Despite early efforts to keep inmates and staff safe, Covid-19 still spread rampant through one of the largest prison systems in the United States.
More than 12,400 inmates in California have tested positive for Covid-19 and 60 have died, according to the California Department of Corrections and Rehabilitation. There have also been more than 3,400 confirmed cases among employees.
“When Covid hit San Quentin, over two-thirds of the prison population got (it),” said Collette Carroll, a 2015 CNN Hero and founder of the California Reentry Institute. “And they’re the ones that got tested.”
For advocates like Carroll who work with inmates to reduce the cycle of incarceration, the spread of the virus on the inside is concerning – as is the lack of resources on the outside to support the influx of early releases, Carroll says.
Carroll has taught a comprehensive rehabilitation program at San Quentin State Prison for 20 years. In early March, she shifted to a virtual model to keep her students safe. As Covid-19 spread and more inmates were released – part of California’s effort to reduce population and maximize space – the calls for help escalated. Former inmates struggled to find support, housing and, in many cases, medical care.
Thousands of California inmates have been released early during the pandemic, and Carroll says many transitional homes, like the one she runs, are at capacity.
“The reality that we see on our side, and why my phone never stops ringing, is people are being released, and all of a sudden, one minute you’re in prison and the next minute you’re out,” Carroll said. “What happens if you have nowhere to go? What services are they going to have to support their reentry?”
Carroll says her group provides assistance “almost 24/7,” offering referrals, food, medical supplies and support services to prevent recidivism. She wants those returning home to know there is hope and help as they get their lives back on track.
“We have to change our attitude. Do we make them successful at coming home, as a society? Do we help them? Or do we hinder it?” she said.
Released, with nowhere to go
Like Carroll, 2015 CNN Hero Kim Carter says her phone lit up when Covid-19 hit. Carter and her non-profit, Time for Change Foundation, support formerly incarcerated and homeless women and their children.
Her group was already at capacity at three emergency shelters, 10 permanent supportive housing units and an affordable housing apartment building. But then, Carter – who struggled in and out of prison for years and knows firsthand how vital support services are – started hearing from more women who were released unexpectedly, with nowhere to go.
“1:00, 2:00 in the morning and we start getting calls … so-and-so’s out, she’s down at the Greyhound bus station,” Carter said.
To protect volunteers and those coming home, Carter and her team lined transportation vans with plastic, paid for protective gear out-of-pocket and worked round the clock to try to secure additional housing so women coming home had a safe place to start fresh.
But with high real estate prices and soaring rents, and now with fires threatening areas she serves, housing continues to be a challenge. And many of Carter’s residents are single mothers, a factor that adds to their needs.
“We got women who had reunited with their children in our housing programs and they have to become that home-schooler,” Carter said. “There’s not a lot of computer literacy happening when you’re inside these jails and these prisons. So now, in the pandemic, how do I keep my kids safe? How do I turn a computer on?”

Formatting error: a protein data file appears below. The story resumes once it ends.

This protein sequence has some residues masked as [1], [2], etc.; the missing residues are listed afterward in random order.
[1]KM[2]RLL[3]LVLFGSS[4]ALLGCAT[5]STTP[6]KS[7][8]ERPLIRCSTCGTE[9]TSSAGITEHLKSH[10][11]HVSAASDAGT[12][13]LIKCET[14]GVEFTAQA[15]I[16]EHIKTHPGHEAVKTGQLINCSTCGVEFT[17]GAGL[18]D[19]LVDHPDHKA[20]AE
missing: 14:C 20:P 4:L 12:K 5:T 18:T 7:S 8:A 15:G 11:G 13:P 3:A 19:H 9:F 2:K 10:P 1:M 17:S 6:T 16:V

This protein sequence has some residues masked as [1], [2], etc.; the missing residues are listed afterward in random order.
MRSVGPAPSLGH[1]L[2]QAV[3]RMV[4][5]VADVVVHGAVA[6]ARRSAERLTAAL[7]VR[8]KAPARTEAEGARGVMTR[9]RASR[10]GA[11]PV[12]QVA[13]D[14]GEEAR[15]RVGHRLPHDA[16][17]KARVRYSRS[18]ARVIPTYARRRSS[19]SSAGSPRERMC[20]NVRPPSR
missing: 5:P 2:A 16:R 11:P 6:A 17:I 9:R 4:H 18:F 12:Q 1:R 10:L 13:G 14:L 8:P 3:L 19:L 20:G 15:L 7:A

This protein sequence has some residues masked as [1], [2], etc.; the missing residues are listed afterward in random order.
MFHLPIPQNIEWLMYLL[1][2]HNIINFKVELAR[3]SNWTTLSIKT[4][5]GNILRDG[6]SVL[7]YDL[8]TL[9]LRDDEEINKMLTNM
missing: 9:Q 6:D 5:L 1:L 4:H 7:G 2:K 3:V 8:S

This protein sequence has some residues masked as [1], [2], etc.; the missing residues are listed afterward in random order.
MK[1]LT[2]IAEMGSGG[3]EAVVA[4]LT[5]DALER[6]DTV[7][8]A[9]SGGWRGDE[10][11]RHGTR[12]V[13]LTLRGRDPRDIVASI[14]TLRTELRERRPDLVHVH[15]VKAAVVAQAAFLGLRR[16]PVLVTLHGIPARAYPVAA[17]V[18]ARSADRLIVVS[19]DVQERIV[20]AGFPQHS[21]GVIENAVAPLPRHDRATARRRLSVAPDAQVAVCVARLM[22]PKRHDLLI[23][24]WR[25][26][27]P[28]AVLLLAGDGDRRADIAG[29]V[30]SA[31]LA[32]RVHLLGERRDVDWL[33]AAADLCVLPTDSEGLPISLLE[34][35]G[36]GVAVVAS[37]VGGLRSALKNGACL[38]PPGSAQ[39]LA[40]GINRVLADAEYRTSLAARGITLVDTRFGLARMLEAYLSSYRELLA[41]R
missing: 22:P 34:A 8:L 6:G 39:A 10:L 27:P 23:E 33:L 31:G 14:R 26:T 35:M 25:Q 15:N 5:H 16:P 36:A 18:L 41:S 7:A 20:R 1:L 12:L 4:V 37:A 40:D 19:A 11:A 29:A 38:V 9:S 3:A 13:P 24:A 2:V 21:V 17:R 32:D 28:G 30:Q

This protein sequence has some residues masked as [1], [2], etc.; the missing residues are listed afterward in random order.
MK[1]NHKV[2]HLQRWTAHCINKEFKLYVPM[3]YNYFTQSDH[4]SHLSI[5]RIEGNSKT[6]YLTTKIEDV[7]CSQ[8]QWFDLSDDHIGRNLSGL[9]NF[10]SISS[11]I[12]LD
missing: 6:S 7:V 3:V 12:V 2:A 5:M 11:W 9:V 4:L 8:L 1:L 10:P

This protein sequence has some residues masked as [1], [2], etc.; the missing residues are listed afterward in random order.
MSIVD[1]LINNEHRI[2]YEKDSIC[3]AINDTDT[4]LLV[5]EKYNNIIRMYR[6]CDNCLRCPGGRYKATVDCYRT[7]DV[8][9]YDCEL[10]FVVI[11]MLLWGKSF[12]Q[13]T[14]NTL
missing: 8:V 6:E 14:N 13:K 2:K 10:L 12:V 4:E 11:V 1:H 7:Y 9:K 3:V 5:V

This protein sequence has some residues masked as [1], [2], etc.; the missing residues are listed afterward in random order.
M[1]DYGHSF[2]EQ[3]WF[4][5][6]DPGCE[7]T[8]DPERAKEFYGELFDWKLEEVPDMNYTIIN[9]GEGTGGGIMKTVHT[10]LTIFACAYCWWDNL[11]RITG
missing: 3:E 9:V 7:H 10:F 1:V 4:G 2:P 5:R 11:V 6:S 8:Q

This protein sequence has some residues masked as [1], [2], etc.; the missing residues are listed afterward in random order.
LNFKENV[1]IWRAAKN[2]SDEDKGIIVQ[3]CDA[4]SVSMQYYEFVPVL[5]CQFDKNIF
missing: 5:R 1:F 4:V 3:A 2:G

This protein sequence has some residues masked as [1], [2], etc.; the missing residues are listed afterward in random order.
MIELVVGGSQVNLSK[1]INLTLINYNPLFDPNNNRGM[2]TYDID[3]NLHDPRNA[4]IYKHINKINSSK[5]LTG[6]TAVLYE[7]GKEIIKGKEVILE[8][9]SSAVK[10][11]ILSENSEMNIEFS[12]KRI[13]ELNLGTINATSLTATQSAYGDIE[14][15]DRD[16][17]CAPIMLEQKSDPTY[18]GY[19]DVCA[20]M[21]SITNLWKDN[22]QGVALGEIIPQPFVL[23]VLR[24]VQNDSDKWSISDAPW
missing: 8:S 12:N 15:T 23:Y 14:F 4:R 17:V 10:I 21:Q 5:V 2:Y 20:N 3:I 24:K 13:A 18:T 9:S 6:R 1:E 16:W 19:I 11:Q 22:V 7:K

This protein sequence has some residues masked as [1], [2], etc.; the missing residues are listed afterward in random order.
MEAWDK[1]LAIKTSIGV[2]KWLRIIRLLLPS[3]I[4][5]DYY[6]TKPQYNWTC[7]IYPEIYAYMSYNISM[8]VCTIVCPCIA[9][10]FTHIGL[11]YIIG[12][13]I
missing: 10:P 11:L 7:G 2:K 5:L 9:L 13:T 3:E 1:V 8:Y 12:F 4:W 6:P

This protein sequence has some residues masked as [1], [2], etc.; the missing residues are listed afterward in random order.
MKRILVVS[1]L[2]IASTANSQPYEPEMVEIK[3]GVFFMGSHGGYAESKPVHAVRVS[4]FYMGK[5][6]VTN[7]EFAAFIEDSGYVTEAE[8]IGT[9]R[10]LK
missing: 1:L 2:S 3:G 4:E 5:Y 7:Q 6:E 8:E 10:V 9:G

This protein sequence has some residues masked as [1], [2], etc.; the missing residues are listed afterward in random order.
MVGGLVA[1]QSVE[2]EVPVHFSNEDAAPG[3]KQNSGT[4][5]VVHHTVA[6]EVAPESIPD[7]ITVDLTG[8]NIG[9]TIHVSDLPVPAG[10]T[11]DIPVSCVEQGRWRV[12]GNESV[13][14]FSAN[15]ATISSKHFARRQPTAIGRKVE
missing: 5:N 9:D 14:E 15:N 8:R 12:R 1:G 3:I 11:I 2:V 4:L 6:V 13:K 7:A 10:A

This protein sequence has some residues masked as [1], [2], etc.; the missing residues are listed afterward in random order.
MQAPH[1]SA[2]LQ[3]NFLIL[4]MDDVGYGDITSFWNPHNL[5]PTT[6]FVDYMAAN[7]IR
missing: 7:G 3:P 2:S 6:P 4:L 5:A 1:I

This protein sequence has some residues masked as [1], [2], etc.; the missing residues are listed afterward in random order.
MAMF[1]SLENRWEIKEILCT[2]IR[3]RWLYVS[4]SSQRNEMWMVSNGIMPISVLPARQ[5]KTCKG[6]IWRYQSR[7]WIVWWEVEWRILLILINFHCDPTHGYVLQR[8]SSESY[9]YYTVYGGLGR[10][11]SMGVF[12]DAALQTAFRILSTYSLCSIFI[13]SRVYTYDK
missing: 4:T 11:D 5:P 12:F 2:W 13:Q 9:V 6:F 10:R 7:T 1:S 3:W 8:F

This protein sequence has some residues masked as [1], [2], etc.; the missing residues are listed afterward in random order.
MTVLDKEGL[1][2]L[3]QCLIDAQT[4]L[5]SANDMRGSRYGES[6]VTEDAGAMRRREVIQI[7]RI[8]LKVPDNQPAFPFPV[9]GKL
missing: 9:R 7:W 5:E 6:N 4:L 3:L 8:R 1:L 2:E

To address this and support mothers in transition and their children, Carter’s team provides computer literacy, computers, laptops, Wi-Fi and tech support. They also offer various therapy models for families.
“We implemented the virtual play therapy, virtual case management, virtual regular therapy,” Carter said. “And we have counseling and staff that does activities with the kids in the backyard.”
Since she started the work in 2002, Carter and her team have helped more than 1,700 women and children. During the pandemic, they have assisted 37 more women from prison and more than 100 homeless women and children.
A safe home and ‘a new way of life’
Susan Burton, a 2010 CNN Hero and the founder of A New Way of Life Reentry Project, also offers holistic wraparound services for women exiting prisons and jails. She says services like therapy, job training and housing are more crucial than ever.
Burton found support and sobriety in 1997 after returning home from her sixth term in prison. Now, she works in Los Angeles County and has helped more than 1,000 women with services like housing, case management, pro bono legal assistance, advocacy and leadership development so they can rebuild their lives after prison. She has also helped an estimated 350 women reunite with their children.
Burton noticed women and children struggling when Covid-19 hit and set up a Covid-19 Relief Fund.
“We gave gift cards to almost 600 people to help them get the things that they needed, and we put out over $60,000 in relief to the community in L.A. County,” she said.
Burton is also concerned about the numbers of at-risk women who are incarcerated and is working with officials to secure safe places for them to call home when they leave prison – identifying those who are elderly, pregnant or suffer from medical conditions.
In August, her organization opened its 10th house in L.A. for formerly incarcerated women. This safe house will become a home for as many as 14 women and their children. It is the second home A New Way of Life has opened during the pandemic.
“If needed, we’ll get another one, and another one, and another one,” Burton said. “We’re not just talking about people coming home, we’re talking about people escaping a deadly virus.”